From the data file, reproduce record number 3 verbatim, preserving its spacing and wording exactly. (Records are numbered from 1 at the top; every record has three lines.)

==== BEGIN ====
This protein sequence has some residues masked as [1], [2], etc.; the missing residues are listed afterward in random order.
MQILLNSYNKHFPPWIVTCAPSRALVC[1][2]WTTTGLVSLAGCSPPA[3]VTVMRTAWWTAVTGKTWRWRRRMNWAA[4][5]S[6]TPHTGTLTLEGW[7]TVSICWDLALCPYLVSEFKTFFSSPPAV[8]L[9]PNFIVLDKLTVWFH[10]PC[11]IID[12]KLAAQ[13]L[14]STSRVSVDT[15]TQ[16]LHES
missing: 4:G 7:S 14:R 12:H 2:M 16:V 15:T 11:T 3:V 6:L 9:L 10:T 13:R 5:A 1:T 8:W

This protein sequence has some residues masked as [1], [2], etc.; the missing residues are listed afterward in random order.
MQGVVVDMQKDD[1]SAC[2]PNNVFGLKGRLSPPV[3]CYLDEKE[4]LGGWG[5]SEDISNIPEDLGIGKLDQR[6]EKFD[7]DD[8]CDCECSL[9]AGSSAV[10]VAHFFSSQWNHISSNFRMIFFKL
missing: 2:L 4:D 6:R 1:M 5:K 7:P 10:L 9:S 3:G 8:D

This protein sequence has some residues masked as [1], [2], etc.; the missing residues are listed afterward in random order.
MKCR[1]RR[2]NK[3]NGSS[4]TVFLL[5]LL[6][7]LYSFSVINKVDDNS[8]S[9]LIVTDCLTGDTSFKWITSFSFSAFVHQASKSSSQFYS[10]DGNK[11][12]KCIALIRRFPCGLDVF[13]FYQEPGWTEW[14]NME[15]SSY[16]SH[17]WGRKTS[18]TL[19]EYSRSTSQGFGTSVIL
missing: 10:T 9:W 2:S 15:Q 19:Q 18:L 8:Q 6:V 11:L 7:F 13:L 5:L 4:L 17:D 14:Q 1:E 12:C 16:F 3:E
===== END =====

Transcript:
This protein sequence has some residues masked as [1], [2], etc.; the missing residues are listed afterward in random order.
MKCR[1]RR[2]NK[3]NGSS[4]TVFLL[5]LL[6][7]LYSFSVINKVDDNS[8]S[9]LIVTDCLTGDTSFKWITSFSFSAFVHQASKSSSQFYS[10]DGNK[11][12]KCIALIRRFPCGLDVF[13]FYQEPGWTEW[14]NME[15]SSY[16]SH[17]WGRKTS[18]TL[19]EYSRSTSQGFGTSVIL
missing: 10:T 9:W 2:S 15:Q 19:Q 18:L 8:Q 6:V 11:L 7:F 13:L 5:L 4:L 17:D 14:Q 1:E 12:C 16:F 3:E